Higher air pollution days trigger hundreds of cardiac arrests and hospitalisations for strokes and asthma

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ambulance in Leeds

  • New data from King’s College London show 124 additional out-of-hospital cardiac arrests and 424 hospital admissions for stroke and asthma on higher pollution days
  • Head of NHS in England warns “this is a health emergency”
  • Data covers 9 major cities: London, Birmingham, Bristol, Derby, Liverpool, Manchester, Nottingham, Oxford and Southampton

New data being released by King’s College London and UK100, a network of local leaders, shows that hundreds of children and adults are suffering out-of-hospital cardiac arrests or being sent to hospital for strokes or severe asthma attacks on days when air pollution levels are higher in nine major cities across England. It has triggered a warning from the head of the NHS in England that “the climate emergency is in fact also a health emergency”, while Mayor of London Sadiq Khan said this is a “public health crisis”.

The figures show the immediate, short-term impact of high air pollution on individuals and sit alongside figures that show the long-term impact of air pollution, which is estimated to contribute to up to 36,000 deaths every year. In total, across nine major cities, higher air pollution days trigger an additional 124 out-of hospital cardiac arrests, 231 hospitalisations for stroke and 193 children and adults hospitalised for asthma.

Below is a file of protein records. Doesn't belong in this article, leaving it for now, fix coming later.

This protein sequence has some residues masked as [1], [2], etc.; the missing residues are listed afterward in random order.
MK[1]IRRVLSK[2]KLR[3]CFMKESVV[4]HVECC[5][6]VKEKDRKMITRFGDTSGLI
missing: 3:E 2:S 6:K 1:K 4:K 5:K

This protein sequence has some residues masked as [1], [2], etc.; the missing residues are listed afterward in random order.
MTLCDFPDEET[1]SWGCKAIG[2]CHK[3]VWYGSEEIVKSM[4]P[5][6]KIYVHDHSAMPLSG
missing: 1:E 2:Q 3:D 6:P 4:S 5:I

The research, which will be published in full in November, is being released ahead of the International Clean Air Summit being hosted by the Mayor of London, Sadiq Khan and UK100 this week (Wednesday 23 October).

It will bring together government ministers, businesses, the head of NHS England, mayors and political leaders from across the UK and the world alongside the Director General of the World Health Organisation, Tedros Adhanom and the former head of the UN Framework Convention on Climate Change, Christiana Figueres.

Following the publication of the Environment Bill last week, the summit is expected to push the UK Government to provide new powers and resources to local authorities to clean up our air alongside a timetable for implementing WHO targets on PM2.5, one of the most dangerous forms of pollution.

Simon Stevens, chief executive of NHS England said:

“As these new figures show, air pollution is now causing thousands of strokes, cardiac arrests and asthma attacks, so it’s clear that the climate emergency is in fact also a health emergency.

“Since these avoidable deaths are happening now – not in 2025 or 2050 – together we need to act now. For the NHS that is going to mean further comprehensive action building on the reduction of our carbon footprint of one fifth in the past decade.

“So our NHS energy use, supply chain, building adaptations and our transport will all need to change substantially.”
Polly Billington, Director of UK100, a network of 94 local leaders, said:

“Air pollution is a problem in towns and cities across the country , with children and adults being hospitalised for life threatening conditions. That is an individual tragedy for each of them, and collectively a huge burden on our NHS. Local government needs additional powers and resources to address this public health crisis, alongside a timetable for when air pollution levels will meet WHO guidelines.”